August 22, 2023 – Staff and volunteers with Friends of Nevada Wilderness have wrapped up a multi-day project to improve White’s Creek Trail, making the highly-popular trail in the Mount Rose Wilderness much safer for hikers and equestrians.
Storms and heavy snowmelt had caused serious erosion, making use of three creek crossings difficult and dangerous. Using hand tools, crews removed boulders and tree roots and regraded approaches to the creek crossings. They built a new switchback and retaining wall, and also created new check steps and placed stepping stones to make the crossings much safer.
One crossing had become so precarious to use that, after consulting with rangers with the Humboldt-Toiyabe National Forest, the crews realigned the trail, tying back to the main trail about 500 feet from the creek.
In between creek crossings, crews widened narrow and uneven trail, decommissioned old eroded trail, built a new route, and improved drainage dips. The work started July 28 and wrapped up on August 6.
“Frequent users of White’s Creek Trail should see significant improvements in the conditions,” noted Friends Executive Director Shaaron Netherton. “We’re very fortunate to have such a beautiful place so close to the urban area. Mount Rose Wilderness is a favorite get-away for many people and we’re grateful to have had the opportunity to make it a little safer for us all.”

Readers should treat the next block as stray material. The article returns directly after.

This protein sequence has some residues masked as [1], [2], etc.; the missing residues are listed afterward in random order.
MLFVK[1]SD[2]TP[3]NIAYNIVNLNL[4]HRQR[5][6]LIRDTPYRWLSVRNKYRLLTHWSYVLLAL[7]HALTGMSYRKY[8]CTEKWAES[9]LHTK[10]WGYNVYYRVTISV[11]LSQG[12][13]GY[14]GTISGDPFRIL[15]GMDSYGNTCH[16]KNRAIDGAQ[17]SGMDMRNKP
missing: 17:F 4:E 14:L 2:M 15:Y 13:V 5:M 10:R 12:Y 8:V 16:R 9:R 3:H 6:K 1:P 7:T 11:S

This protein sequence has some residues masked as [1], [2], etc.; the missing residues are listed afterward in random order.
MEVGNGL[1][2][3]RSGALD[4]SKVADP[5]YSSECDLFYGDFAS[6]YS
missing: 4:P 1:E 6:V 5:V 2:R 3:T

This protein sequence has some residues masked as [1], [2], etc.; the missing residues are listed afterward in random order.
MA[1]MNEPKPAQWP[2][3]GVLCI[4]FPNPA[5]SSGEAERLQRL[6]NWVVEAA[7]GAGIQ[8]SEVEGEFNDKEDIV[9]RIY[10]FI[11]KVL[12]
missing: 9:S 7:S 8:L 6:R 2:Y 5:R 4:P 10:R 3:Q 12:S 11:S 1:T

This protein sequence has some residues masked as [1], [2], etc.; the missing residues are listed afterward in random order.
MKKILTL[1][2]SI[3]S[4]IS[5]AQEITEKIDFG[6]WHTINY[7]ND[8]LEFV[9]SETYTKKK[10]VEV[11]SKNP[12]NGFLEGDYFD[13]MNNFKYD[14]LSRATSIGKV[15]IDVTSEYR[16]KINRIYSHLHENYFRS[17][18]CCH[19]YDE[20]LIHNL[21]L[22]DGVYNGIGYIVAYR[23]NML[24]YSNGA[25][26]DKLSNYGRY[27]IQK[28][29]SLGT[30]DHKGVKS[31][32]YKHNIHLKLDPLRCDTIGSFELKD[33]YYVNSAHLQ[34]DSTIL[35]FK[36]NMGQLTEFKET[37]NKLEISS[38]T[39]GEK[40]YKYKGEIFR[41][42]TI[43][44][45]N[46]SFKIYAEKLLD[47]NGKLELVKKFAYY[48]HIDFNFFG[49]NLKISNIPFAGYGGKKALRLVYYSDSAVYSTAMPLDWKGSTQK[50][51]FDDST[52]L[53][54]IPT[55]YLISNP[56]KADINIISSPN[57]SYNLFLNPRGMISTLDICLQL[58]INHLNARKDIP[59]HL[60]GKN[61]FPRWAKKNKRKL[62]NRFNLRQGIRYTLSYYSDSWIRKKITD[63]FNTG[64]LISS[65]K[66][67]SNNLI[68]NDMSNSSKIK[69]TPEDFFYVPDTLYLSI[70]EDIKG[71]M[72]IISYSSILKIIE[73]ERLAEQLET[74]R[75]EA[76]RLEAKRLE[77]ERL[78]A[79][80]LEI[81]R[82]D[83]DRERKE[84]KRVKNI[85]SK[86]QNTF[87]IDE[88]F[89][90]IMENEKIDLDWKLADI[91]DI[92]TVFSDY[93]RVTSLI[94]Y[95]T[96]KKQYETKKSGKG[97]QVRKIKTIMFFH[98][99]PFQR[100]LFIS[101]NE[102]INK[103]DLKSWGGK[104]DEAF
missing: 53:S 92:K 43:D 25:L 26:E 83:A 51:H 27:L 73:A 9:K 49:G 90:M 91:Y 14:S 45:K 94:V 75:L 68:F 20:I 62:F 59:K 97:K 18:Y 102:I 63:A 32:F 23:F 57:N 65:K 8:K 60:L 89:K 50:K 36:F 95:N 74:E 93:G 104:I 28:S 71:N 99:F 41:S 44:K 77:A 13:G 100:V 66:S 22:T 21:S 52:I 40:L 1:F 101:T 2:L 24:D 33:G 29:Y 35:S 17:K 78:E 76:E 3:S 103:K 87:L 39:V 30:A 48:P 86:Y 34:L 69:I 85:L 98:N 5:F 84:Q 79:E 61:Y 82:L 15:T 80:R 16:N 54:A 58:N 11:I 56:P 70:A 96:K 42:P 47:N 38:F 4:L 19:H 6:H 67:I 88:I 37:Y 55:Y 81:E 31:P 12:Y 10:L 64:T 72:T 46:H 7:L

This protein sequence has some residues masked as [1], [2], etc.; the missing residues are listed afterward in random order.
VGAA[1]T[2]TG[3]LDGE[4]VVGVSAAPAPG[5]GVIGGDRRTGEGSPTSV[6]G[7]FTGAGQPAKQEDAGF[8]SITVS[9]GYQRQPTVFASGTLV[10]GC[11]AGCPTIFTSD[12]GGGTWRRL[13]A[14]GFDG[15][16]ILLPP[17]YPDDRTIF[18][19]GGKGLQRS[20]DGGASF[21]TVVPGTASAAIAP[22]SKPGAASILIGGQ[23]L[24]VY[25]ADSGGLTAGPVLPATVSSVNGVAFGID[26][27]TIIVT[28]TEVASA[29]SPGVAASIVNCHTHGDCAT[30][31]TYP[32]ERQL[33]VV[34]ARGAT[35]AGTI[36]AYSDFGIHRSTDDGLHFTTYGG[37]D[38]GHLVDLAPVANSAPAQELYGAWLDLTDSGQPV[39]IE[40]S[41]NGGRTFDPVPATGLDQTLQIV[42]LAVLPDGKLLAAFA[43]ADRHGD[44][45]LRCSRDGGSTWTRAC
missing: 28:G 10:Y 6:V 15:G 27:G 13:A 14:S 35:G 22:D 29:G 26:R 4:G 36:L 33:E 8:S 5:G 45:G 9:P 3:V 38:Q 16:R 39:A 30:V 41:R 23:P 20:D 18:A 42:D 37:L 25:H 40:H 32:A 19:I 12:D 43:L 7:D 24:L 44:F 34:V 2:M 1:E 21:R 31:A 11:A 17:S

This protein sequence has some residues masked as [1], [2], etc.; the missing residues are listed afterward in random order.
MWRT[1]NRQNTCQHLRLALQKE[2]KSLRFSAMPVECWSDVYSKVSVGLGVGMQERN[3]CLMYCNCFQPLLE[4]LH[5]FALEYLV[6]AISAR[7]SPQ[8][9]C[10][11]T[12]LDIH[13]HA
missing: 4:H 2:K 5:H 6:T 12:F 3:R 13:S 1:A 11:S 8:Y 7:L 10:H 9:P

The project was funded by the National Forest Foundation. Work was completed by one of Friends’ seasonal trail crews, stewardship staff and 27 volunteers who donated nearly 200 hours of time to give back to their public lands.
“We simply could not do this sort of valuable work without our loyal volunteers,” Netherton added. “On this project, they gathered dirt and rock crush to stabilize trails, and swung pick mattocks to create new tread. That’s hard work and we are grateful that so many people who appreciate our public lands are willing to volunteer their time to do it.”
Several more stewardship projects are planned in Northern Nevada for late summer and fall. More information and volunteer signups can be found at nevadawilderness.org.